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Author's profile photo Jörg Krause

ABAP-Types with class

An application has its types: table types, structures, even types for references to classes may be useful. In order to make types accessible to all classes of our application, it’s obvious that they should go to a central point, which could be a class or an interface.

I personally prefer a class for types, because an interface has a different usage: it is made for being implemented by another class. Types are only declarations that should be available from different classes. But all what I am going to talk about works for interfaces and classes as well.

So we start our application in our brand new packet, let’s name it ZAPP.

The types class

class zcl_app_types definition.
  public section.
    types awesome_data_line type some_structure_from_ddic.
    types awesome_data_lines type standard table of awesome_data_line with empty key.
endclass.

Now we are ready to use it:

class zcl_app_backend definition.
  public section.
    methods do_the_magic_on_table
     importing data_line type zcl_app_types=>awesome_data_lines.
    
    methods do_the_magic_on_line
      importing data_line type zcl_app_types=>awesome_data_line.

  private section.
    data awesome_data_lines type zcl_app_types=>awesome_data_lines.
endclass.

Use a shorter alias for the type class

But how can we make it slimmer? It’s pretty noisy having always the ZCL_APP_TYPES as a prefix for each type. In real live, the name may be much longer (real live example: ZCL_MM00_PURCH_HISTORY_TYPES). With interfaces, we could use aliases to map types to local names. But this means creating a new alias for each new type of the local class which is quite noisy too.

With a type class, we can do a mapping with a simple trick: creating a data object with reference to the class. The data object offers all public static elements such as types. Using this, the class transforms like this:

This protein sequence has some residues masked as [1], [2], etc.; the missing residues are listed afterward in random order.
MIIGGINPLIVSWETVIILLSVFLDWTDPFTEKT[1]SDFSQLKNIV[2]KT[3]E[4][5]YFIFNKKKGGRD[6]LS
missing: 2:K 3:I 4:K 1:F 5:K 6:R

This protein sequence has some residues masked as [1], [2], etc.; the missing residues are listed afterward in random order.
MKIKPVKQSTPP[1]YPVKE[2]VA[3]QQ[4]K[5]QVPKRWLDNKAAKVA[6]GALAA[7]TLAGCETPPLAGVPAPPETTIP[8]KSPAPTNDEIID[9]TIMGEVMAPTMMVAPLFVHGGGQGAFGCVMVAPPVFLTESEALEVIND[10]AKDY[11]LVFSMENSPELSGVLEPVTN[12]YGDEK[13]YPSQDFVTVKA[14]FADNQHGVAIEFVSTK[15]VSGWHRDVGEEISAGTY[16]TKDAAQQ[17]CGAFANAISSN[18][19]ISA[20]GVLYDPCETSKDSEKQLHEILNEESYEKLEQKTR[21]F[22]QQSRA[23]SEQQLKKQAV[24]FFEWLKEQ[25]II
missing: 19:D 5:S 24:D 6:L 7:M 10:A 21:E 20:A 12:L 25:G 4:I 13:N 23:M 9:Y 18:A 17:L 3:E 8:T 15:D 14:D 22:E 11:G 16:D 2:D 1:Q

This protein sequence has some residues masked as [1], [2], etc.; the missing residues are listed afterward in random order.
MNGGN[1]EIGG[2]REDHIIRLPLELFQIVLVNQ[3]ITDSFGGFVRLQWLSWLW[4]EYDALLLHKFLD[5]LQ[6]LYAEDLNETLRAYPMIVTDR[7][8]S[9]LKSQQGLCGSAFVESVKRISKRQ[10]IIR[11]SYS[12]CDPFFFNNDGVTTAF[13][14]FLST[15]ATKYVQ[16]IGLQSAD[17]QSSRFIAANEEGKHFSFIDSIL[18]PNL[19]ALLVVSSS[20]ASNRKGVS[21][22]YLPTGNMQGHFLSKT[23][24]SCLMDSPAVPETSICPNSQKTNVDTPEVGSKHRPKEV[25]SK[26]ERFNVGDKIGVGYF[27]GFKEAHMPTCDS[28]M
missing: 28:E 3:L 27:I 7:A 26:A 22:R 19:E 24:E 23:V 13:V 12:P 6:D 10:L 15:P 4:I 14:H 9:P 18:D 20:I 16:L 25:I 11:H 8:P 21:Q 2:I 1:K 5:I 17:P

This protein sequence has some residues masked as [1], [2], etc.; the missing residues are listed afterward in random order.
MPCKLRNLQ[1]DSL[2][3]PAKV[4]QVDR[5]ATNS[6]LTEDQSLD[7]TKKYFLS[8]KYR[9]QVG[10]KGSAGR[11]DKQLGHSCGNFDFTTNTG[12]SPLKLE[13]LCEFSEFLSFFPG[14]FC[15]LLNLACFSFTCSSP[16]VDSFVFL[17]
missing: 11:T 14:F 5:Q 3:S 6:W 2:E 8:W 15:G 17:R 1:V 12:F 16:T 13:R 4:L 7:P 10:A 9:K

class zcl_app_backend definition.

public section.
  data types type ref to ZCL_APP_TYPES.

  methods do_the_magic_on_table
    importing data_line type types->awesome_data_lines.

  methods do_the_magic_on_line
    importing data_line type types->awesome_data_line.

private section.
  data awesome_data_lines type types->awesome_data_lines.
endclass.

 

Types from other APIs

Now we have types-> as a prefix for all types of out application-own types class. When we use types from other API applications, the name extends a bit:

data common_types type ref to zcl_abap_common_types.
...
methods get_binary_lines
  returning(result) type common_types->ty_binary_lines.

 

When use types classes

I personally keep all types that are used in more than one class in my types class. In other words: no public types if not in the type class. However, there are always exceptions to the rule. In DB_ACCESS classes that are intended to only transfer data from the data base to the application, I sometimes define my result table directly in the interface:

interface zif_app_db_access.

  types settings type standard table of zdb_pp01_001 with empty key.

  methods read_settings
    returning(result) type settings.

This is OK for me as long as I never see

type zif_app_db_access=>settings

in my code. As soon a the type is needed in other classes than the DB_ACCESS class, I would transfer it to zcl_app_types.

Where is the benefit?

To me, it is very simple to just use types-> to have access to the types that my app is using. Using the editor’s code completion I can see directly every type already available. Since every type is in one class, no ambiguous names occur. (think of zif_db_access=>ty_data, zcl_app_backend=>ty_data…). Distinguishing between types and variables is also easier for the types look always like type->data_lines while the variable appears as data_lines only.

The shorter naming extends also legibility because code lines are kept shorter. Each set of types can have a clear name that replaces the global name of the class.

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      22 Comments
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      Author's profile photo André Brito